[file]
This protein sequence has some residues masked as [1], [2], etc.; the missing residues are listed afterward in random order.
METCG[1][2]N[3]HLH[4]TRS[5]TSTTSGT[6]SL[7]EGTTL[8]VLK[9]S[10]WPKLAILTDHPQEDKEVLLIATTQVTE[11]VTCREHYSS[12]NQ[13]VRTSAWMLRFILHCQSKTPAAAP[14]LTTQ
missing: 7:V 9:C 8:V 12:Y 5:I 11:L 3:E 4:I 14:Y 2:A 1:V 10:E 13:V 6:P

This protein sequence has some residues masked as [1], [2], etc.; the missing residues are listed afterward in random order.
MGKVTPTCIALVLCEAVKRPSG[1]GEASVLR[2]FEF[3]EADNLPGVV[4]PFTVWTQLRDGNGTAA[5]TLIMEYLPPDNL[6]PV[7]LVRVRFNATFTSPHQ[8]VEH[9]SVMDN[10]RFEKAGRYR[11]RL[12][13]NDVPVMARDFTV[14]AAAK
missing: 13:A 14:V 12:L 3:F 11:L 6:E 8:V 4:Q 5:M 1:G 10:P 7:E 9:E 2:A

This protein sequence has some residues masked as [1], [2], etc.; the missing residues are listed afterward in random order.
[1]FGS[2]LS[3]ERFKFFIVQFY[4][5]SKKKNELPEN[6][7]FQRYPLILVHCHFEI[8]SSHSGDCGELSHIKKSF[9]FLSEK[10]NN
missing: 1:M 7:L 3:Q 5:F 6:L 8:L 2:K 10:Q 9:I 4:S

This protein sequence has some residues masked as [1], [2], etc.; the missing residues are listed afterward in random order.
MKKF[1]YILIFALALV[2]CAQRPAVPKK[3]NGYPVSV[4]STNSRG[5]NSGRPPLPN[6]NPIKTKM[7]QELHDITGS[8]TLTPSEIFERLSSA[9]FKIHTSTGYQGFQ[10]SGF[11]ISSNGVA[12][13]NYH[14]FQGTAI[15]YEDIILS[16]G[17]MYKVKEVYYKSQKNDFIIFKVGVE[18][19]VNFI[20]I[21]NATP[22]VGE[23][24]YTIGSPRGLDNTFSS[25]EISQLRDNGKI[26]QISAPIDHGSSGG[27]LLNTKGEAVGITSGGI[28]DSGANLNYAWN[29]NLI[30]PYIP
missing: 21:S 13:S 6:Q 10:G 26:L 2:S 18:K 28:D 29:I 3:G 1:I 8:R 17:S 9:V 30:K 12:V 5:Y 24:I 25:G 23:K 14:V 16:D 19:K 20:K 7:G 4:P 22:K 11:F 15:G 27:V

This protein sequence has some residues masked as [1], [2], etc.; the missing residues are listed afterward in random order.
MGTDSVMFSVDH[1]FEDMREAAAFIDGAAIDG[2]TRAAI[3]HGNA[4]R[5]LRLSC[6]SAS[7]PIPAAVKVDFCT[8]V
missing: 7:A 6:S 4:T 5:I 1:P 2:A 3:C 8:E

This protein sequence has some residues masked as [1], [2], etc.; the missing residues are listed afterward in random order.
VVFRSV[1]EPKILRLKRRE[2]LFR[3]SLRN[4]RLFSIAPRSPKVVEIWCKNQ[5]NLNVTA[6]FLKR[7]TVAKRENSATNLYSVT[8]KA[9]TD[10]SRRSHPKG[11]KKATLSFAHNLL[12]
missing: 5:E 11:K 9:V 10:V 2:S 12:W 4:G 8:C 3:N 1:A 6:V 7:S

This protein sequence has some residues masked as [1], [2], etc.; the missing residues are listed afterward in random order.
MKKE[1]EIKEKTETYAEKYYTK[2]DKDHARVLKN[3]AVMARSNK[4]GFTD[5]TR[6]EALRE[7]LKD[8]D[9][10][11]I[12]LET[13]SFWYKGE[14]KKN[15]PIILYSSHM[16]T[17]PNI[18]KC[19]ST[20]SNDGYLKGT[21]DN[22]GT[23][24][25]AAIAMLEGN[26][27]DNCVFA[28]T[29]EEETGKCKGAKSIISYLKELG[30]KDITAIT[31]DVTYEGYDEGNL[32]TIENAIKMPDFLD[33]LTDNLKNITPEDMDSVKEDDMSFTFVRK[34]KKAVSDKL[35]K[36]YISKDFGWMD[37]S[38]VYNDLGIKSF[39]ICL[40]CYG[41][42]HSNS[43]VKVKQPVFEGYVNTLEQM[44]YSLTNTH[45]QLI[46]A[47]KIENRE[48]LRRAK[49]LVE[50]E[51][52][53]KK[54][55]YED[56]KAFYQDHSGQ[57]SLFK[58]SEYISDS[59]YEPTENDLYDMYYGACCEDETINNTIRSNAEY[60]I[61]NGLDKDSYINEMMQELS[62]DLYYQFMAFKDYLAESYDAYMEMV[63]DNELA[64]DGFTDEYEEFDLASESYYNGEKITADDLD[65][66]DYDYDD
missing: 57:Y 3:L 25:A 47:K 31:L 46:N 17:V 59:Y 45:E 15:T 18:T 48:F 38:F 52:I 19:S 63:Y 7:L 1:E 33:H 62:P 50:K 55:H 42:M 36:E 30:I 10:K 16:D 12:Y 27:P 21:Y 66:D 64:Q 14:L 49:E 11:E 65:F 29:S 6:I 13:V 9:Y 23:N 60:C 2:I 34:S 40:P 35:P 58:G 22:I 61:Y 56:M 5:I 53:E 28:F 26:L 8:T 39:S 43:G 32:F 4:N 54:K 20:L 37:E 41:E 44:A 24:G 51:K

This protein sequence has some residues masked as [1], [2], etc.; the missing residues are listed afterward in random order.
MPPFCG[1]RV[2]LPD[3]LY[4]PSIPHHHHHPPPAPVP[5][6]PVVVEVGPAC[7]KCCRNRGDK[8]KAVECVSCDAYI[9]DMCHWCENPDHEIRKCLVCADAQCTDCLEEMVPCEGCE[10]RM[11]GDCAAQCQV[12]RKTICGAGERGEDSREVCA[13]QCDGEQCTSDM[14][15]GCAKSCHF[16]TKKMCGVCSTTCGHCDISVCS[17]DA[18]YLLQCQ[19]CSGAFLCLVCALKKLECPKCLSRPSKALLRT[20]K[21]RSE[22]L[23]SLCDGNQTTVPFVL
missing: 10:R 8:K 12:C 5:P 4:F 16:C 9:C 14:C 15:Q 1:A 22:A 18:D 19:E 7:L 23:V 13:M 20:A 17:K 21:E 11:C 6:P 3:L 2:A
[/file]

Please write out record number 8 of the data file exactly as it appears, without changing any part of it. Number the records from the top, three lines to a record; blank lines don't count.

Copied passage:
This protein sequence has some residues masked as [1], [2], etc.; the missing residues are listed afterward in random order.
MPPFCG[1]RV[2]LPD[3]LY[4]PSIPHHHHHPPPAPVP[5][6]PVVVEVGPAC[7]KCCRNRGDK[8]KAVECVSCDAYI[9]DMCHWCENPDHEIRKCLVCADAQCTDCLEEMVPCEGCE[10]RM[11]GDCAAQCQV[12]RKTICGAGERGEDSREVCA[13]QCDGEQCTSDM[14][15]GCAKSCHF[16]TKKMCGVCSTTCGHCDISVCS[17]DA[18]YLLQCQ[19]CSGAFLCLVCALKKLECPKCLSRPSKALLRT[20]K[21]RSE[22]L[23]SLCDGNQTTVPFVL
missing: 10:R 8:K 12:C 5:P 4:F 16:C 9:C 14:C 15:Q 1:A 22:A 18:D 19:E 7:L 23:V 13:M 20:A 17:K 21:E 11:C 6:P 3:L 2:A